Aileen Ruddy has been waiting to farm oysters in the Great South Bay since she placed her name on an Islip Town waiting list six years ago. Now, she’ll be the first woman participating in the town’s bay bottom leasing program.
“I’m completely drawn to it,” Ruddy, 42, of Fire Island’s Fair Harbor, said in an interview. “The Great South Bay is my home,” she said, recalling memories of fishing and clamming on the water with her family. “If I can play a small part in being able to help the environment locally, that’s incredibly important to me.”
Despite having no experience growing shellfish, Ruddy is eager to learn. Prior to becoming a stay-at-home mom, the Islip native worked in event planning for an environmental nonprofit in Manhattan.
She will join two dozen baymen who lease plots of underwater land in the Great South Bay, where they cultivate oysters, clams, scallops and, through a pilot program, kelp. The Islip Town Board approved her lease on Jan. 14.
Established in 2012, the initiative now encompasses 125 acres. It was formed to stimulate shellfish farming, which rapidly declined due to overharvesting, decimating an entire industry and leading to water quality concerns.
According to the Department of Environmental Conservation, more than half of the clams consumed in the nation were once sourced from the Great South Bay, but harvest totals have dropped 93 percent over the past 25 years.
The leased parcels are home to more than 10 million oysters, each capable of filtering between 30 and 50 gallons of water per day, said town Department of Environmental Control Commissioner Martin Bellew. “It’s an incredible environmental benefit for the bay and for the town,” he said.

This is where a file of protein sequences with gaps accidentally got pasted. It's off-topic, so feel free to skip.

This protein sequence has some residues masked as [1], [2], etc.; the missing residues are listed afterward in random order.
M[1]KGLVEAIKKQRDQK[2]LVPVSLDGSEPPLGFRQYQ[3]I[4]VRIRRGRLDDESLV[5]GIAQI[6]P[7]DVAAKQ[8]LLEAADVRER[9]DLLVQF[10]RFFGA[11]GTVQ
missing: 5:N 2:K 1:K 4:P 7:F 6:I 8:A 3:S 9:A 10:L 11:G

Town officials are close to obtaining a permit that would open an additional 1,500 acres of fertile bay bottom in the waters south of Heckscher Park in East Islip. The additional acreage could accommodate at least 10 hopeful shellfish farmers from the town’s waiting list, which has swelled to 134 names.
Islip Town Supervisor Angie Carpenter said the town’s program is vital to the health of the bay. Officials are hoping to launch educational programs and student tours to boost awareness. “We’re dedicated to this and the development of this industry,” Carpenter said. “Our entire southern border of the town is on the water, so it’s important to educate that everybody can make a difference in preserving our environment and our water.”
Ruddy is hoping to begin farming the parcel, located in the waters off Sexton Island, in 2021 once permits from the U.S. Army Corps of Engineers and DEC are in place. She plans to begin working on a nearby oyster farm this spring to get hands-on experience.
Once they are mature, she’ll market the bivalves to local restaurants under the branded name Little Sister — a nod to women and her five older siblings. “I’m going to pour my heart and soul into this,” she said.
About the program:
- Formed in 2012, the bay bottom program encompasses 125 acres of Great South Bay bottomlands that are leased out by 25 people.
- The parcels range in size from one to five acres and are leased out by Islip Town for $795 per acre per year; a two-acre site costs $1,500 per year, according to the town Department of Environmental Control.
- There are 134 names on a town waiting list.